At Least We Recognize the Fish

I have a friend named John who sees famous people every time he comes to New York.  They’re everywhere in the city, he told my husband and me before we left Austin.  You just have to look around.

Well, ha.  It might work for John, but it doesn’t work for us.  We’ve been here for five weeks and are still waiting to see someone famous.

My husband is terrible at facial recognition.  He’s even morphed it into some kind of physiological syndrome that he drags into the conversation now and then, as if some minute part of his brain (that would be the Center of Facial Recognition, I believe) had blown a fuse.  I’m a little better, but not much.  But at least I don’t go around claiming I have some kind of syndrome or anything.  I just squint a lot and introduce myself repeatedly to the same people.

The thing is, I’m pretty sure at some basic level I don’t truly believe that celebrities exist in real life, that they share the same supply of oxygen and sidewalk space with the rest of us.  They just live on TV screens and in magazine spreads, gorgeous and unapproachable and not quite human.  That’s why, on an earlier visit to New York, I failed to recognize Halle Berry at a restaurant, even though the friend I was with kept digging an elbow into my ribs and whispering, “There she is!  What do you mean, you can’t see her?  What’s wrong with you?”

What’s wrong with me?  Oh, everything, probably.  I would find it really helpful if celebrities wore name tags, for example, preferably with very big print, since I’ve gotten kind of nearsighted.  That way, I wouldn’t be subject to the withering criticism of, “Well, I can’t believe Halle Berry was sitting there, five feet away, eating oysters on the half shell and you still didn’t recognize her.  Everybody else did!”  Like I really need that kind of insult to my self-esteem.

So, my husband and I just bumble around, knowing that we’re on the Upper West Side, for God’s sake, and it’s practically teeming with celebrities we never notice.  Worse, we went to the East Village Friday night and didn’t notice anybody famous there, although the Ukrainian food was delicious and — my very favorite food description — very stick-to-your-ribs.  Don’t the Olsen twins live around there?  We probably saw them and thought they were a couple of homeless waifs who looked alike.

Then, we went to Chelsea yesterday, to the High Line, which is an incredible urban park built along what was formerly an elevated railway through the West Side of the city.  Native plants line the walkway, and you can see vistas of the Hudson River and Chelsea.  It was the kind of day that was so gloriously sunny and warm that people kept smiling at one another.  None of them looked famous, though.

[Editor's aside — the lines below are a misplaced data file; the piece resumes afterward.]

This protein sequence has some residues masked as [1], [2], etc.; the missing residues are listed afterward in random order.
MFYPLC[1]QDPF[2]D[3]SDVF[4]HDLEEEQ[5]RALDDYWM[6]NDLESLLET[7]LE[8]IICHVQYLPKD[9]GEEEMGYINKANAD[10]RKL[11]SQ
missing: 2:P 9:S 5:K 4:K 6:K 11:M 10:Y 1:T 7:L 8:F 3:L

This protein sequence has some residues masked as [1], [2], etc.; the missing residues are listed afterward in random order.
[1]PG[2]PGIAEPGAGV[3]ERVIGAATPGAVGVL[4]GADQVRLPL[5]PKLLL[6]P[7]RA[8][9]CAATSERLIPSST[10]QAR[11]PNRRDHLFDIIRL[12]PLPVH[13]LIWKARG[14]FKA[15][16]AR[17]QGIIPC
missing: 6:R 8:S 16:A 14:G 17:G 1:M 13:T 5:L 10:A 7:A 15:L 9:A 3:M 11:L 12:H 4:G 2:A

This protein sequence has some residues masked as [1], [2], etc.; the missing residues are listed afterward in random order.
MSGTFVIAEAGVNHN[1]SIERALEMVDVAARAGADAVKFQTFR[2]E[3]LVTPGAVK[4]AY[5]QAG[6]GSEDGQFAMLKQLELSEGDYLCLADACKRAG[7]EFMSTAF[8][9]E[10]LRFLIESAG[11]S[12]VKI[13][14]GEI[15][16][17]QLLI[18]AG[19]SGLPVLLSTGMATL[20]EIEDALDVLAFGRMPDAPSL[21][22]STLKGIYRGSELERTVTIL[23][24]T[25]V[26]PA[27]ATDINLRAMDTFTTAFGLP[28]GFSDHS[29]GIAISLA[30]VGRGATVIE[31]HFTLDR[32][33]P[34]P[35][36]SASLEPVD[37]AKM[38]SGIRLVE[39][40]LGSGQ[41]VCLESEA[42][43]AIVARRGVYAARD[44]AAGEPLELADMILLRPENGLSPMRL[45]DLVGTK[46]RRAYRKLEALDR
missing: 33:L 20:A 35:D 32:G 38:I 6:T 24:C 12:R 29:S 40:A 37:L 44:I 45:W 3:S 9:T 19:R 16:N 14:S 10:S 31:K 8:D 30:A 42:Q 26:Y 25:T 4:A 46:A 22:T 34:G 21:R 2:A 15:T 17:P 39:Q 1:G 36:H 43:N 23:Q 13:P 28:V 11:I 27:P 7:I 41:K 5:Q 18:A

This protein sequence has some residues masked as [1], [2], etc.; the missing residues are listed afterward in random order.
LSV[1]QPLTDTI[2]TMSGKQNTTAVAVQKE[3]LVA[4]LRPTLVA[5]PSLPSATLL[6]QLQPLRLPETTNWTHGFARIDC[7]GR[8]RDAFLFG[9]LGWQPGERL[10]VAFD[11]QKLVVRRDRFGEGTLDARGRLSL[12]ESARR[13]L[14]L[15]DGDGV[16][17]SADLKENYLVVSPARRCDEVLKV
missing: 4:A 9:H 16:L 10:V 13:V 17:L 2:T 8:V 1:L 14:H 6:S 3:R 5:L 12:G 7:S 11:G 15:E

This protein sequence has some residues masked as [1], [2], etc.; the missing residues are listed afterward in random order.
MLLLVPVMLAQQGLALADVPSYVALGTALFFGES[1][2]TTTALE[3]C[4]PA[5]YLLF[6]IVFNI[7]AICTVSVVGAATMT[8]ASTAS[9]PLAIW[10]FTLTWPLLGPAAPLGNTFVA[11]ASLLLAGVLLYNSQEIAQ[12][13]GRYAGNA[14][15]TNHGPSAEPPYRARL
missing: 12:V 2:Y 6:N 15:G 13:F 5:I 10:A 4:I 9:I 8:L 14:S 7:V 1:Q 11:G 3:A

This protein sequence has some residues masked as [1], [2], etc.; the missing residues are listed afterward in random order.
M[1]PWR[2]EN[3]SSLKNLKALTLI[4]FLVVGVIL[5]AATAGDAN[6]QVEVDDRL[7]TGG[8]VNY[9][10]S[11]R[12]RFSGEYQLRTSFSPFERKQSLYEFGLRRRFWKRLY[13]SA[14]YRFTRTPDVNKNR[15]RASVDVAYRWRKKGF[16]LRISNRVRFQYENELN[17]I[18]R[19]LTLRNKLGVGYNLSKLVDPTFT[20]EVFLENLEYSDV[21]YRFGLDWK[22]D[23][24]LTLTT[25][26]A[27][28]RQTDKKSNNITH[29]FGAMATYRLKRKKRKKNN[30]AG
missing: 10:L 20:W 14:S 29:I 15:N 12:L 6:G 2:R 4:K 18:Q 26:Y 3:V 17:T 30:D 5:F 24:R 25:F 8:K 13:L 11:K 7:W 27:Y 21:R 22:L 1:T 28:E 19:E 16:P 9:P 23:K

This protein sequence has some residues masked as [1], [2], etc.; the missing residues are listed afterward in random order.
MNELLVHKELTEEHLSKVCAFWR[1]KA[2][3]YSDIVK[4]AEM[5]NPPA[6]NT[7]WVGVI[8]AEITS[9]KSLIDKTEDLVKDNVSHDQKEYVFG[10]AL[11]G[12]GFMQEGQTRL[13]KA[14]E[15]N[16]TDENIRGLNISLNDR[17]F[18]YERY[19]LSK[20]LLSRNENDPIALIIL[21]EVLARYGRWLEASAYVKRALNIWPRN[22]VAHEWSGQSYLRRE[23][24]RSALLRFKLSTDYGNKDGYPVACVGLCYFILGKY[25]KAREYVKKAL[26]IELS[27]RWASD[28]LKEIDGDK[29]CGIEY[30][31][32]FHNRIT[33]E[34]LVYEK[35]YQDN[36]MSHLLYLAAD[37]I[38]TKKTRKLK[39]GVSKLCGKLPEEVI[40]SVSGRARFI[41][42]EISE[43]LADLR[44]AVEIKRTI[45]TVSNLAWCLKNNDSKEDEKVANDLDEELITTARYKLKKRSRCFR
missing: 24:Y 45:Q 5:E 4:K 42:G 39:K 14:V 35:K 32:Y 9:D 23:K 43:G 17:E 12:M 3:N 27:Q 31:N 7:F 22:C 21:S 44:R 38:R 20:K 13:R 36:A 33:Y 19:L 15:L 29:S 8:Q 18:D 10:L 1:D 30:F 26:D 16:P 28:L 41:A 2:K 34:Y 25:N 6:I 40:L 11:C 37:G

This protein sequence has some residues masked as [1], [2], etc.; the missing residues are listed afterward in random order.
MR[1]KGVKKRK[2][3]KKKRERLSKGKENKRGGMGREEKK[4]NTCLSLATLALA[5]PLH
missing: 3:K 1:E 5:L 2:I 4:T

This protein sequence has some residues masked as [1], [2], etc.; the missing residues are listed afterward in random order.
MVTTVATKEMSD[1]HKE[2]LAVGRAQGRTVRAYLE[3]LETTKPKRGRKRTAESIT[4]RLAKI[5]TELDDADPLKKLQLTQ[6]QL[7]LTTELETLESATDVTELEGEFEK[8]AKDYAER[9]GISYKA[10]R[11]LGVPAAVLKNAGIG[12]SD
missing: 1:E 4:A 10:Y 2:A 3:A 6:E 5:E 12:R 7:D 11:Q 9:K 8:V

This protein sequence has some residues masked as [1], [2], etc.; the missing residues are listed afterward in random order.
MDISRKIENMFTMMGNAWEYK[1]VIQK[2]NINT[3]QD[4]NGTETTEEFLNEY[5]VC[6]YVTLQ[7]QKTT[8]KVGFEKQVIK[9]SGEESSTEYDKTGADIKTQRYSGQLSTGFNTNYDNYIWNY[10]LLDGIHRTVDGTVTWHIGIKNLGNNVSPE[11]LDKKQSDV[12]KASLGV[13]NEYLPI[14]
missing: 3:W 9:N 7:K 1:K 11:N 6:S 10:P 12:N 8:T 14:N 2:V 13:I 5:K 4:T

In the Chelsea Market, my husband dragged me into the fish store (from hemisphere to hemisphere, he insists on frequenting food markets and grocery stores so he can ogle the products).  He might not be able to recognize anybody famous for the life of him, but he did tell me the price of the stunningly gorgeous fresh fish wasn’t much higher than we’re used to.

To be truly alive, you need to be a person upon whom nothing is lost, Henry James supposedly said.  Obviously, a lot gets lost on us, but we do know the price of fresh fish.

(Copyright 2009 by Ruth Pennebaker)

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8 comments… add one
  • Cindy A Link

    One odd thing I’ve noticed about famous men. A lot of them are surprisingly short. Tom Cruise, Arnold Schwarzenneger, Lance Armstrong, Michael J. Fox, William Shatner — all vertically challenged. It’s like they had to make up for being short by being tall on the screen.

    Maybe that’s why you’re missing the sightings. Expecting someone bigger.

  • ruthpennebaker Link

    It’s true.  I once saw Walter Cronkite in person and he was practically a dwarf.  I did recognize him, though.

  • I never notice anyone around me, so don’t feel bad. We were on Duval St in Key West at night and I didn’t notice a single drag queen. I must be blind. Relatives and friends think I am being rude, but I just never see people around me – I’m so focused on where I’m going and what I’m doing. I practically walked over Tony Shaloub (from Monk) on Martha’s Vineyard until my husband and daughter got my attention and made me see him. I think he’s the only big celebrity sighting I’ve ever had.

  • Sheryl Link

    I enjoyed reading this, Ruth. I spot a lot of celebrities when I’m in NYC – but I miss a lot, too. So many times my husband or sons will point someone out that I completely miss. One time , my husband and sons went gaga over a big sports celeb that we spotted in a restaurant. They wouldn’t even go over to him, they just sat there staring with their mouths agape.Well, since he was just another *person* to me, I walked right over with my younger son, who was about seven at the time. The guy couldn’t have been nicer!

  • Too funny!

  • For me, the key to spotting famous people is to read publications like Us and People. You’ve gotta see snapshots of celebrities in their natural habitats before you’ll recognize them there, kwim?

  • Ha! I think it’s more important to know your non-human wildlife. I don’t even know who famous people ARE let alone ever recognize them!!

  • Roy Link

    Dan Rather must roam around hoping to be recognized.  I saw him strolling through Penn Station one afternoon.
    I sat next to Marvin Hamlisch at Phantom.
    But, the best famous people sighting ever was Mary Martin and Larry Hagman at Return of the Jedi… really!

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